Speaker Madigan calls for removal of Stephen Douglas imagery from Capitol

Stephen A. Douglas (1813-1861), American Politician from Illinois, USA, Portrait, 1860. (Photo by: Universal History Archive/Universal Images Group via Getty Images)

House Speaker Michael Madigan called Thursday for the removal of Stephen Douglas imagery from the Capitol, citing the late U.S. senator’s “disturbing past as a Mississippi slave owner” and “abhorrent words toward people of color.”

Madigan, a Democrat, said he’d offer a resolution authorizing removal of a Douglas portrait in the House chamber and replace it with one of Barack Obama, calling the former president “a more fitting representation of the modern-day Democratic Party.′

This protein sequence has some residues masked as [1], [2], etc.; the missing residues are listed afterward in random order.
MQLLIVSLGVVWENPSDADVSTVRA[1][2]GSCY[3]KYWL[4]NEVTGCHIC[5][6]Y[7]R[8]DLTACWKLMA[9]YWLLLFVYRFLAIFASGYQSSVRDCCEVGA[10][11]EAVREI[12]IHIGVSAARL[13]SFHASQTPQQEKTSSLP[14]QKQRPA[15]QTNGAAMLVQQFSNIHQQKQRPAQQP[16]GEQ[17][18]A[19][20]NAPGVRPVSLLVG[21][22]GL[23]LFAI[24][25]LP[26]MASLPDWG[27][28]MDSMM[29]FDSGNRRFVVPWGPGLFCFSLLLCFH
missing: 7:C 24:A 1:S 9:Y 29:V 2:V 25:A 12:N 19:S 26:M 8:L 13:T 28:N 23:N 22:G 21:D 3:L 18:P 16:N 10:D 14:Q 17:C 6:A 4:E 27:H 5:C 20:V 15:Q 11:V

Madigan said the decision was solidified after George Floyd’s killing, which has already inspired a wave of removals of Confederate monuments and other historic statues nationwide.

“Memorializing people and a time that allowed slavery and fostered bigotry and oppression has no place in the Illinois House, where the work of all Illinoisans is conducted,” he said in a statement. “We can only move forward in creating a more just world when these symbols of hate are removed from our everyday lives.”

Madigan also called for removing statues of Douglas and Pierre Menard, Illinois’ first lieutenant governor who also owned slaves, from the Capitol grounds. Madigan said a Martin Luther King Jr., statute should be moved to a prominent location.

He said he’d request the Office of the Architect to get legislative approval.

Douglas is probably is best known for a series of debates with Abraham Lincoln in 1858. He lost the 1860 presidential election to Lincoln.